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When it was clear that he was set for a stunning election victory last week, India's Narendra Modi sent a message that read simply "India has won": It instantly set a record as the country's most retweeted Twitter post.
And yet two days earlier the top trend on Twitter India had been #ThankYouDrManMohanSingh, a popular tribute to Manmohan Singh, who bows out after 10 years as prime minister with deep respect even if voters thrashed his party in the polls.
Singh will be remembered for the reforms he drove through as finance minister in 1991 that prised open a state-stifled economy. In his budget speech that year, he quoted Victor Hugo, saying "No power on earth can stop an idea whose time has come".
Those reforms snapped India out of a shuffling rate of growth of that time, lifted millions out of poverty and propelled the country into the league of dynamic emerging economies.
In a blizzard of commentaries examining 81-year-old Singh's legacy in recent weeks, the Oxbridge-educated economist has been praised for his intellect and personal integrity, and world leaders have reached out to wish him well in retirement.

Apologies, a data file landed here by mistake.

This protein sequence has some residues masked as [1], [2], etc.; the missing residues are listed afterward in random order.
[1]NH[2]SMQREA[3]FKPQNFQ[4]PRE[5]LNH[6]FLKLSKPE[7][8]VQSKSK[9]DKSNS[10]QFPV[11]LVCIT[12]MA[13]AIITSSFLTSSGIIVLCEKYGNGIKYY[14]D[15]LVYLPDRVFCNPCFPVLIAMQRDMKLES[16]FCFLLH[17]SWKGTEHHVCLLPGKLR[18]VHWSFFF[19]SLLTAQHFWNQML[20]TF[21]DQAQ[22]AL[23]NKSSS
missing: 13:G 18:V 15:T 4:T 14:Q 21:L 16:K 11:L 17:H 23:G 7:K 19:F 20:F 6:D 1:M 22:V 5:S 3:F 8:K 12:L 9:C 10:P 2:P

And yet Singh's stock tumbled during his second five-year term as economic growth skidded, inflation ballooned and spectacular corruption scandals clattered like skeletons out of a cupboard. His public silence on many matters became the butt of jokes, including one which said movie theatre patrons were being asked to put their mobile phones in "Manmohan mode".
Singh struggled to fend off the perception that the real power in his government was Sonia Gandhi, leader of the Congress party and widow of former prime minister Rajiv Gandhi, whose family has ruled India for most of the time since independence from Britain in 1947.
In a book published during the election campaign, "The Accidental Prime Minister", a former media adviser said that Singh allowed his authority to be undermined by Gandhi.
"You must understand one thing. I have come to terms with this," the author, Sanjaya Baru, recalled the prime minister telling him in 2009. "There cannot be two centres of power. That creates confusion. I have to accept that the party president is the centre of power. The government is answerable to the party."
Singh's spokesman dismissed the book as an incorrect interpretation of the prime minister's decade in power, but the memoirs only served to reinforce a popular perception that an extra-constitutional authority had called the shots for years.